I can’t be the only one who remembers with the ‘Borgasmord Kid’? In the 1970s, he left an everlasting impression in numerous television commercials with his red hair and freckles!

Today, Mason Reese is all grown up, and I must say that I was both surprised and glad when I saw how this former star looks in 2022!

Please join us along the avenue of memories as will take a closer look at Mason Reese’s journey, and how his life played out after all those successful commercials …

Mason Reese came into the world in 1965; one could say he was born with acting in blood. His father, William ”Bill” Reese, worked as a theater set designer and marketing service director.

Mason’s mother was the famous actress Sonia Darrin, perhaps best known for starring alongside Humphrey Bogart in the iconic The Big Sleep (1946).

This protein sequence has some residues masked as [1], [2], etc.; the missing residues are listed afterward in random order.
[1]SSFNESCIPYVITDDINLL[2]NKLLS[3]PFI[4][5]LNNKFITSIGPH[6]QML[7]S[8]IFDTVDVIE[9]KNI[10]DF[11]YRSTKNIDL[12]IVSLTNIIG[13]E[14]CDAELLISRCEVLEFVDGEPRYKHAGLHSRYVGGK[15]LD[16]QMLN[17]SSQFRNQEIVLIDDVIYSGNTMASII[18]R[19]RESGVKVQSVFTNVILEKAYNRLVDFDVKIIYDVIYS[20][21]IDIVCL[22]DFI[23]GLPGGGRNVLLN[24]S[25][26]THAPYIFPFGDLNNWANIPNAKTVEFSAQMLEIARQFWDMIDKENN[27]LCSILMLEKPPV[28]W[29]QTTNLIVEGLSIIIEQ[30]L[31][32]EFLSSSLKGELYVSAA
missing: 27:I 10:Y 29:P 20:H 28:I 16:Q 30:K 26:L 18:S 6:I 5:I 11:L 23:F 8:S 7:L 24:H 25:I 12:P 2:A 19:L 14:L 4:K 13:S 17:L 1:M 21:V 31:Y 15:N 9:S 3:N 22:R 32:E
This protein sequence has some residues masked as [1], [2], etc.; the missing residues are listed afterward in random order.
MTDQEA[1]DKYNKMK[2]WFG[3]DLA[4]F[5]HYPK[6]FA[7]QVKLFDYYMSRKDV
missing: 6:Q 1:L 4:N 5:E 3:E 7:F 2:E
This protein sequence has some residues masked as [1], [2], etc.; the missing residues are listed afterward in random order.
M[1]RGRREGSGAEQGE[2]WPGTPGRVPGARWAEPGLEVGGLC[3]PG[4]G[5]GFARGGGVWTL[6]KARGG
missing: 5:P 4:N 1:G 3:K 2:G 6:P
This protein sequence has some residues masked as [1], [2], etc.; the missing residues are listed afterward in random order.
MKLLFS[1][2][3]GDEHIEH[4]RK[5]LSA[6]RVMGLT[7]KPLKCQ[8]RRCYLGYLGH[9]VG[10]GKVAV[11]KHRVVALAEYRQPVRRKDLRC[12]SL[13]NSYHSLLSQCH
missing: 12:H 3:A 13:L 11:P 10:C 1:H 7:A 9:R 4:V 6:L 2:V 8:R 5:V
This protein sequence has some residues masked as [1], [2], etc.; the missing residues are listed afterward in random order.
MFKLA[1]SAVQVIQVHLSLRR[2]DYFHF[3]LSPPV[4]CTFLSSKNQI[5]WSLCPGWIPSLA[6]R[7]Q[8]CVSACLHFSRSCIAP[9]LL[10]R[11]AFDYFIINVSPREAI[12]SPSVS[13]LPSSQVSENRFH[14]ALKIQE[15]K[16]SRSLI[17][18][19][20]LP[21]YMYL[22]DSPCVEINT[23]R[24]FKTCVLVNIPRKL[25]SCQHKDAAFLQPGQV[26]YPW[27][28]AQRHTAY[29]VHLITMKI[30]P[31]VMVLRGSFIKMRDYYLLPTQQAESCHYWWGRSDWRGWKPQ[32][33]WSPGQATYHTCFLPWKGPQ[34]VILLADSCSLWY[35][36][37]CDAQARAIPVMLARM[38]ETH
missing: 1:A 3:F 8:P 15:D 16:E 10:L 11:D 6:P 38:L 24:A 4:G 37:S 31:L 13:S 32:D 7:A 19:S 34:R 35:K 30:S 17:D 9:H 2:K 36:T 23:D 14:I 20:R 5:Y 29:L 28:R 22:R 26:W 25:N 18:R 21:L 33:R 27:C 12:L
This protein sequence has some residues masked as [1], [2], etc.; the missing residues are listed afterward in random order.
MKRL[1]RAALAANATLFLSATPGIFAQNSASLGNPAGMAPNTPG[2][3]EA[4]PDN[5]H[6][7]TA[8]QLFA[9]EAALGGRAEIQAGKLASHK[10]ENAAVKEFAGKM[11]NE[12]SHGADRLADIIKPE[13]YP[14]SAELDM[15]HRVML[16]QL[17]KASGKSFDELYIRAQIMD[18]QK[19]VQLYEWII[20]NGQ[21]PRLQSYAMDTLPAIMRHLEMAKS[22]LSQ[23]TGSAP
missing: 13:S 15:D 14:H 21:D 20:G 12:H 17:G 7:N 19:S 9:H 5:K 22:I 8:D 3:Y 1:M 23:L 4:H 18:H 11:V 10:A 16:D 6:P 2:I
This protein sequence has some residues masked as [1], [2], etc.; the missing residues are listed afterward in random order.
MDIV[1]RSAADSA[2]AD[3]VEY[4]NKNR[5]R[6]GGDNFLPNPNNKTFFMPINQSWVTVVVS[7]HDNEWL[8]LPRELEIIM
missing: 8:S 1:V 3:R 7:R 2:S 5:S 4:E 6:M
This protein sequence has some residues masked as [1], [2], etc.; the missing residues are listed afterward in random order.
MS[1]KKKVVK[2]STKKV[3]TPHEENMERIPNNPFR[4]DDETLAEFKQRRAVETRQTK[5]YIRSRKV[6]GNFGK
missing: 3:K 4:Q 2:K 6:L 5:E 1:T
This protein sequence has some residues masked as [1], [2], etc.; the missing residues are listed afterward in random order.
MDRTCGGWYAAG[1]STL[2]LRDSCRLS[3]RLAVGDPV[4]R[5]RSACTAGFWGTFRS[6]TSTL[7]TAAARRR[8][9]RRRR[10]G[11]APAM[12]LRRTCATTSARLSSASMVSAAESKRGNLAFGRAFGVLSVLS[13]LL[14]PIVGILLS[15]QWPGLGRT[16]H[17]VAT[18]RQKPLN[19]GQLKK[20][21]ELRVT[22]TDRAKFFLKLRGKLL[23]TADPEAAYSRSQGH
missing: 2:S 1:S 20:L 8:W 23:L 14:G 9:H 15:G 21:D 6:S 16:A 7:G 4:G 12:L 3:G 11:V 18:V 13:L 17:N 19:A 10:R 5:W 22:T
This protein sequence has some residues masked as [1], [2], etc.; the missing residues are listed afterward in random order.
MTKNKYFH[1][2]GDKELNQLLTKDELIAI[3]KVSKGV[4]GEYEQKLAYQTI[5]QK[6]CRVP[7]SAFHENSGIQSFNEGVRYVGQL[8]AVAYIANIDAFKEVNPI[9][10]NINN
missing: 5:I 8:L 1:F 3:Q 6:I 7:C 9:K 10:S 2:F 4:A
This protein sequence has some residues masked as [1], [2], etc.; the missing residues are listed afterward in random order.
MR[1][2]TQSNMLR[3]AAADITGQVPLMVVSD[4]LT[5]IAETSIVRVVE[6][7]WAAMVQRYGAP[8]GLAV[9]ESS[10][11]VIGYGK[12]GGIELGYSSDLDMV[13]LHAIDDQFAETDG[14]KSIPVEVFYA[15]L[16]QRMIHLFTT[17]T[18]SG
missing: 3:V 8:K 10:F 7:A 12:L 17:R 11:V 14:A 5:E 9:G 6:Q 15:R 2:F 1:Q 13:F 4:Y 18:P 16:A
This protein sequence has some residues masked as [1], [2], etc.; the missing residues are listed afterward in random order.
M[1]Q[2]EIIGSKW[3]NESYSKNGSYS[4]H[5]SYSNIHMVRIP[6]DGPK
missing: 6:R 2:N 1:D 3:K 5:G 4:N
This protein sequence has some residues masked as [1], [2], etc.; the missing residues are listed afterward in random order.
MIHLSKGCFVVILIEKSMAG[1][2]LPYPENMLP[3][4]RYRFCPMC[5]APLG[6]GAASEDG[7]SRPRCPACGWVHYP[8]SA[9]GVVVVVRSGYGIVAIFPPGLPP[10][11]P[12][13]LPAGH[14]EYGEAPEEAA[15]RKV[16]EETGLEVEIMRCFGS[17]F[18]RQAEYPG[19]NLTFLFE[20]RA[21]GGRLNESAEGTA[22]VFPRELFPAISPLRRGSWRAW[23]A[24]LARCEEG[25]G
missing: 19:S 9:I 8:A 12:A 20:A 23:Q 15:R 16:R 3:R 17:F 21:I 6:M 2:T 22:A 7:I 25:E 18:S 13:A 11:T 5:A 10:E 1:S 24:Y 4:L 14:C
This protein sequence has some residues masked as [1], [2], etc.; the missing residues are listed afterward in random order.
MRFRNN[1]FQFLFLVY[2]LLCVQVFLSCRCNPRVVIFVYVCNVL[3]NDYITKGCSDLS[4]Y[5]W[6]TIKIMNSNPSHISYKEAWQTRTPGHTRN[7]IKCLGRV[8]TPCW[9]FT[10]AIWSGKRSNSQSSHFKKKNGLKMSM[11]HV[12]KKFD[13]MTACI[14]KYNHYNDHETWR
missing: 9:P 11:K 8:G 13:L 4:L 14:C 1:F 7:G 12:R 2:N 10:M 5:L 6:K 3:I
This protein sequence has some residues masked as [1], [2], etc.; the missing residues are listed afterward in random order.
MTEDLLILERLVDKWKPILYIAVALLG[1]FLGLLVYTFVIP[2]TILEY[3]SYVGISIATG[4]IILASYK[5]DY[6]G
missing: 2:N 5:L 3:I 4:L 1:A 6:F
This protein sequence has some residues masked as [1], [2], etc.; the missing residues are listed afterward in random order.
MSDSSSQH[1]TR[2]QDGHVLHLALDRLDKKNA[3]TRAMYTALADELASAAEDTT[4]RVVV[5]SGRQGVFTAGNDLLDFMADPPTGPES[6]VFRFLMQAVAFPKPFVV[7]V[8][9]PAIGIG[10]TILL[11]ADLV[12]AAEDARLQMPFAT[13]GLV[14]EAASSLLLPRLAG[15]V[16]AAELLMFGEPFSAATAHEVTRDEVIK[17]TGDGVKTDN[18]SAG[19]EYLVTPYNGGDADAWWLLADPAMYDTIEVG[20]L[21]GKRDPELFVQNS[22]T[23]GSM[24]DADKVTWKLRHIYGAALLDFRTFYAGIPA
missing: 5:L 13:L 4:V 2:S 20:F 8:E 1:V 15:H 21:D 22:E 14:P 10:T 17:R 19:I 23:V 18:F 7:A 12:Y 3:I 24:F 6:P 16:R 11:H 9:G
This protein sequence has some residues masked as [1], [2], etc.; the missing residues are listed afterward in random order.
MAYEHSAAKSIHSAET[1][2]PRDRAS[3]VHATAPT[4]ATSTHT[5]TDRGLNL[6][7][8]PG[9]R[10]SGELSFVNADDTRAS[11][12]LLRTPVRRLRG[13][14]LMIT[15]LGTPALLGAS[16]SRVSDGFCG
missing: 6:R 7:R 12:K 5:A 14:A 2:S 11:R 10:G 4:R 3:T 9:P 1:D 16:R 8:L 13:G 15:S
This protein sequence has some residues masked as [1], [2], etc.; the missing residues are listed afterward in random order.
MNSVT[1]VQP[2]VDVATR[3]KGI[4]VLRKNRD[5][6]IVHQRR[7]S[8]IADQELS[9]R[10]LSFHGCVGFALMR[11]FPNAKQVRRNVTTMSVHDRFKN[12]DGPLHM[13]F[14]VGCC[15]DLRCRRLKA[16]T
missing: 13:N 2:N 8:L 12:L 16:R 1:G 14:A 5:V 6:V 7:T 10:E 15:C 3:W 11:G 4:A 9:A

Given his parents’ background, it’s perhaps not so strange that Mason ended up in front of the film camera early on in life. As a young boy, he grew up in New York City and went to school in Manhattan. He attended the Saint Michael’s Montessori School, housed in St. Michael’s Episcopal Church on Upper West Side.

At the age of 4, Mason started appearing in TV commercials. One of his first gigs was for a detergent company called Ivory Snow, where Mason was selected from a group of 600 other auditioning tots.